Diabetes Nutrition

Your primary care doctor or endocrinologist will help determine your target blood glucose range. Then you will work with diabetes care and education specialists to learn more about adjusting your diet to stay within that range. Diabetes affects your body’s ability to produce or respond to insulin, a hormone that regulates blood glucose. When you have diabetes, eating well has a major impact on your health and blood glucose levels. High blood glucose  can cause many different complications, such as ketoacidosis, nephropathy and retinopathy. Healthy eating is one of the best ways to manage diabetes.

Healthy eating basics

Healthy eating involves making careful food choices, which starts at the grocery store. When grocery shopping, make sure to check out the nutrition facts on food labels to make the best choices for your diabetes care.

Reducing how much carbohydrate you eat can help keep your blood glucose in target. Choose foods that are lower in total carbohydrate, sugar, fat, sodium and calories. Choose foods that are higher in fiber, vitamins and minerals.

A healthy eating plan to manage your blood glucose will include:

  • More non-starchy (low carb) vegetables, such as green beans, broccoli, tomatoes, carrots and leafy greens. Aim to make at least half of your meal non-starchy vegetables. They will have very little impact on your blood glucose.
  • Fewer refined grains, such as white bread, white rice and pasta. Instead, choose 100% whole grain varieties. Whole grains are higher in fiber and can help reduce blood glucose spikes.
  • Lean meats and fish that are not fried. A portion about the size of the palm of your hand is usually about right.
  • Fewer added sugars.
  • Whole foods and close-to-nature foods (such as fresh fruit) instead of highly processed foods (such as chips and snack cakes or fruit juice).
  • Calorie-free drinks. Avoid sugar-sweetened drinks (such as sweet tea, lemonade, juice, fruit punch, and sports drinks).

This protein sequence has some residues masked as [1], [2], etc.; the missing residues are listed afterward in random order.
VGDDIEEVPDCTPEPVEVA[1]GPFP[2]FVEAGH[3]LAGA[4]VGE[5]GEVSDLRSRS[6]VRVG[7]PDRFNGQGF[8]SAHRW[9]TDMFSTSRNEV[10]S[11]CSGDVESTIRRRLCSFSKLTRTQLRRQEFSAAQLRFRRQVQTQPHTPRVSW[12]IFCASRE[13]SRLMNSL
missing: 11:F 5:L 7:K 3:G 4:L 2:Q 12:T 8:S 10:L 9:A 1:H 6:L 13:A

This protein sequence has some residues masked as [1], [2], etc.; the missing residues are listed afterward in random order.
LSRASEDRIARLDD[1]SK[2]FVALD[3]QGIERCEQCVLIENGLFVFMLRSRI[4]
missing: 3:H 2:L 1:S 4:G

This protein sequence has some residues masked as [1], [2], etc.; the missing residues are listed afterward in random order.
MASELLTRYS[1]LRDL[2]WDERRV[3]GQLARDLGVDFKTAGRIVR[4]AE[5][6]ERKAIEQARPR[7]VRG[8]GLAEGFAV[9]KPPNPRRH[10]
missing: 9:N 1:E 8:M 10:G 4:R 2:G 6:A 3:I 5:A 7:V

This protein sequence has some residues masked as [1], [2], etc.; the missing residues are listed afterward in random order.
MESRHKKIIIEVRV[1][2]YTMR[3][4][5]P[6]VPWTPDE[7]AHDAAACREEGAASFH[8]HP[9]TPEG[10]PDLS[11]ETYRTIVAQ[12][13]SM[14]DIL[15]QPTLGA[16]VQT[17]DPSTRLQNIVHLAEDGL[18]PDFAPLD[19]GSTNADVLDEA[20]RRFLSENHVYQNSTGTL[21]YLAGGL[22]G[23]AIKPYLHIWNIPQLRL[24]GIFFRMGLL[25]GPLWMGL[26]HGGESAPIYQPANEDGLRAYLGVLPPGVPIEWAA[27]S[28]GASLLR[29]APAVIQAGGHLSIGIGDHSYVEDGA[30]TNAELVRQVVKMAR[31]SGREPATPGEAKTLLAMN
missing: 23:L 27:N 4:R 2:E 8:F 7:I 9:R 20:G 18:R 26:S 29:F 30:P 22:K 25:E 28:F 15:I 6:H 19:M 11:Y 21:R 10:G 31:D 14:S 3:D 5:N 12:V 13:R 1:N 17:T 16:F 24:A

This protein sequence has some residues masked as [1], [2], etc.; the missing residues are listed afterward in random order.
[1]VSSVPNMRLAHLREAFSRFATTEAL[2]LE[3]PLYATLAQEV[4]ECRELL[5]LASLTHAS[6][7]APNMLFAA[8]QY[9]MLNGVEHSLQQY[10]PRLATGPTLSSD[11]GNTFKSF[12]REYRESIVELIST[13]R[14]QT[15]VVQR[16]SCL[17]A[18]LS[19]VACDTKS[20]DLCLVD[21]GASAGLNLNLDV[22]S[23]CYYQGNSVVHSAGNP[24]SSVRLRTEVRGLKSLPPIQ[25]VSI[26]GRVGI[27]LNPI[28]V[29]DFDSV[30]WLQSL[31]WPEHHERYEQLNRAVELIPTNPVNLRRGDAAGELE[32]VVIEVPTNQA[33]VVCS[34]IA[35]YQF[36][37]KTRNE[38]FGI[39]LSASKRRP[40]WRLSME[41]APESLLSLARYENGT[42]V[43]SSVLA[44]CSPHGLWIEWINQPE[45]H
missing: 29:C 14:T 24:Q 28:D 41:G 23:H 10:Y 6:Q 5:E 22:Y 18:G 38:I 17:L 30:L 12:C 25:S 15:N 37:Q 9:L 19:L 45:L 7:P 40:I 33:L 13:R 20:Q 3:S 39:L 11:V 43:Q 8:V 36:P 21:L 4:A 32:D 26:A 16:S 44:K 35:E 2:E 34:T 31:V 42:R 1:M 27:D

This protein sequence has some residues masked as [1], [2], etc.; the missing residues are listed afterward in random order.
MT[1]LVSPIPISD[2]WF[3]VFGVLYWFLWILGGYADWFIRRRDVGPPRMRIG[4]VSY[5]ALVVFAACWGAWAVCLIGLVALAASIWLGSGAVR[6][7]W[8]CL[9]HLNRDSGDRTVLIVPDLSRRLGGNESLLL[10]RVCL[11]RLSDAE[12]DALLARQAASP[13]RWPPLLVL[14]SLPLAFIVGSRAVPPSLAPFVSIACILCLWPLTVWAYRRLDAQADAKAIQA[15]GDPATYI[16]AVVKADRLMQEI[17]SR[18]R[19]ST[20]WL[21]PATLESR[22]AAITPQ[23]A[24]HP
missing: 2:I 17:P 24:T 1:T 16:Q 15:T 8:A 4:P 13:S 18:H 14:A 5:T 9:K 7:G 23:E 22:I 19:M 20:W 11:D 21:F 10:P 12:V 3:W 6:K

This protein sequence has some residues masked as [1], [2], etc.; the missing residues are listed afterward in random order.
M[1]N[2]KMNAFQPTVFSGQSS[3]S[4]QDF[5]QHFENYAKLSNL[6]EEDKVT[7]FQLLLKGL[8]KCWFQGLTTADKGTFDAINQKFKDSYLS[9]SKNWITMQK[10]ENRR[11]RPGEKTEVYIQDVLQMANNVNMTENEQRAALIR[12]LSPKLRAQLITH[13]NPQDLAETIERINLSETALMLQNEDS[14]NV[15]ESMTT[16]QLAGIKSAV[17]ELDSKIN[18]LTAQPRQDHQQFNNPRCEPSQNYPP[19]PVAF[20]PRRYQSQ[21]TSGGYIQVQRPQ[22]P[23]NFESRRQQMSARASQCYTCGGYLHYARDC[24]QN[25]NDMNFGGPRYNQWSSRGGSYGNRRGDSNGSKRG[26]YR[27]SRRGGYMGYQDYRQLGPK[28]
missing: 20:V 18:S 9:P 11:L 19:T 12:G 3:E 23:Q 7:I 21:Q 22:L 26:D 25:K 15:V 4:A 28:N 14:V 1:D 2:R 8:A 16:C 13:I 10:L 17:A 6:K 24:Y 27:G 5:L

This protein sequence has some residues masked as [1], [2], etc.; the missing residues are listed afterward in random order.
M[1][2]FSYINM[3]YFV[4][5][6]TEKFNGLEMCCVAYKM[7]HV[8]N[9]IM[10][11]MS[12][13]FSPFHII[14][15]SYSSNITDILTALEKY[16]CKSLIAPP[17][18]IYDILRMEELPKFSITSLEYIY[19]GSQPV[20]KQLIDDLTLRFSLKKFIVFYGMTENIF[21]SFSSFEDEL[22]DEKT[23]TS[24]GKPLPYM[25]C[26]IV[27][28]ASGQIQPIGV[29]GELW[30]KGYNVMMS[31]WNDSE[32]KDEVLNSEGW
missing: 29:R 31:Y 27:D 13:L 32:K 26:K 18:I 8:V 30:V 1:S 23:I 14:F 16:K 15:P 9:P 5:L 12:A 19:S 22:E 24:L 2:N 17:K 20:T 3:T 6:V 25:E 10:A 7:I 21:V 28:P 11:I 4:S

To help you remember how much of each kind of food you should eat, we recommend the Diabetes Plate Method developed by the American Diabetes Association. This method of meal planning simplifies healthy eating and helps you easily plan portions.

Fill half of a regular dinner plate with non-starchy vegetables, such as salad, broccoli or zucchini. The other side of your plate should be divided in half again, so each new section is a quarter of the plate. The first quarter should be used for carbohydrate foods, such as whole grains, beans or legumes. The final quarter is for lean proteins, such as chicken, fish or plant-based sources.

Carbohydrate control

Because carbohydrates raise your blood glucose, paying attention to how many carbohydrates you eat is an important step in eating healthy to manage your blood glucose. You may need to eat fewer foods and smaller portions of foods that are high in carbs. Avoid drinks with added sugar, such as soda, juice, sweet tea, fruit drinks, lemonade, energy drinks and sports drinks.

Your diabetes care and education specialist can help you decide how many carbs you should eat per meal and for a snack (if needed).

Diabetes nutrition help

Every person with diabetes is different. If you need help knowing how or what to eat to manage your blood glucose, we will work with you to develop a personalized plan based on your goals, tastes, lifestyle and any medicines you are taking.

More diabetes self-management

In addition to eating healthfully, there are other ways to manage your diabetes, including:

  • Physical activity
  • Medication
  • Stress management
  • Weight loss

Barnstable Brown Diabetes Center offers a wealth of resources to help you navigate your healthcare needs.

Connect with Barnstable Brown Diabetes Center on our Facebook page for recipes, upcoming events and tips to help you navigate your diabetes diagnosis.

CALL 859-323-BBDC (2232)

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